Whats the Most You've Paid for a Freight Car?

JMaurer1 Apr 11, 2019

  1. BNSF FAN

    BNSF FAN TrainBoard Supporter

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    Like a few folks have said, I've pretty much fill up my freight car fleet. The problem that leads to is the things that tend to catch my attention now are the odd and special cars. That is of course another way of saying the higher $$$ cars. Trying to be good but it is so hard sometimes……:whistle:
     
  2. bill pearce

    bill pearce TrainBoard Member

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    Don't forget that some of these increases are the results of higher costs from Chinese manufacturers. It is not inconceivable that the day will come when China loses it's edge in low cost manufacturing. One reason for the cost increases is the increased need for social benefits, usually from outside pressures, that raises workers pay.

    The day will come when another country becomes the hub of low cost manufacturing. I once spoke with a person with inside experience with Chinese manufatturing, and he said that that time was soon, and he expected India to take China''s place. I have noticed a lot of inexpensive clothing comes from other places than China. Cameras now come from pther places as well.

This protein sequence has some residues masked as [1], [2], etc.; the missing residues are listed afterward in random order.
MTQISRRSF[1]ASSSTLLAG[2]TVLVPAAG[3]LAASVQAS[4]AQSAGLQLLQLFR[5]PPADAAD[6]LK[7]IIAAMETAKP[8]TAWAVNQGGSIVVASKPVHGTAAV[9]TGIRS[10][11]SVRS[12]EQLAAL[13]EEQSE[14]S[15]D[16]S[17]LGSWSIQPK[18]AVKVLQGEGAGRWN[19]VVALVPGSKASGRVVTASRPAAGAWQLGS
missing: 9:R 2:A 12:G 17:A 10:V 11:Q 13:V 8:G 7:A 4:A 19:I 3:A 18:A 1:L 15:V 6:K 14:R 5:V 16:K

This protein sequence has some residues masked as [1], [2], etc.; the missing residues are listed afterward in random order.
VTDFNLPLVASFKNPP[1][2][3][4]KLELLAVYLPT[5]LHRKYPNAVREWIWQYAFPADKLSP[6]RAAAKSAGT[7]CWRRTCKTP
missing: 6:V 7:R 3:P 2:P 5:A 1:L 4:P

3. mtntrainman

    mtntrainman TrainBoard Supporter

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    Dont forget the astronomical rising cost of plastic pallets to make those freight cars. I know a guy who knows a guy whos ex brother in law knows a guy who is a janitor at one of the manufactures. He say a hopper full of plastic pellets now has a million dollars worth of real gold flakes mixed in it !!

    :cautious::sneaky::whistle:;):confused::cool::eek::rolleyes:o_O
     
    Last edited: Apr 19, 2019
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  4. Rich_S

    Rich_S TrainBoard Member

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    Jeff, I'd have to dig through some of my old RMC and MR magazines, but if that Shorty Tank Car was selling for $4.50 in 1975, then per my inflation calculator it's selling for the same price. In other words, what $4.50 would purchase in 1975, now requires $22 to purchase the same item or service.

    It's a dog chasing it's tail type situation. We ask the boss for more money, so the boss raises the prices of the products being sold in order to pay our new higher wage. Think about this for one minute, the average yearly income in 1975 was $8,630.92. The average yearly income in 2017 was $50,321.89, things cost more because we earn more.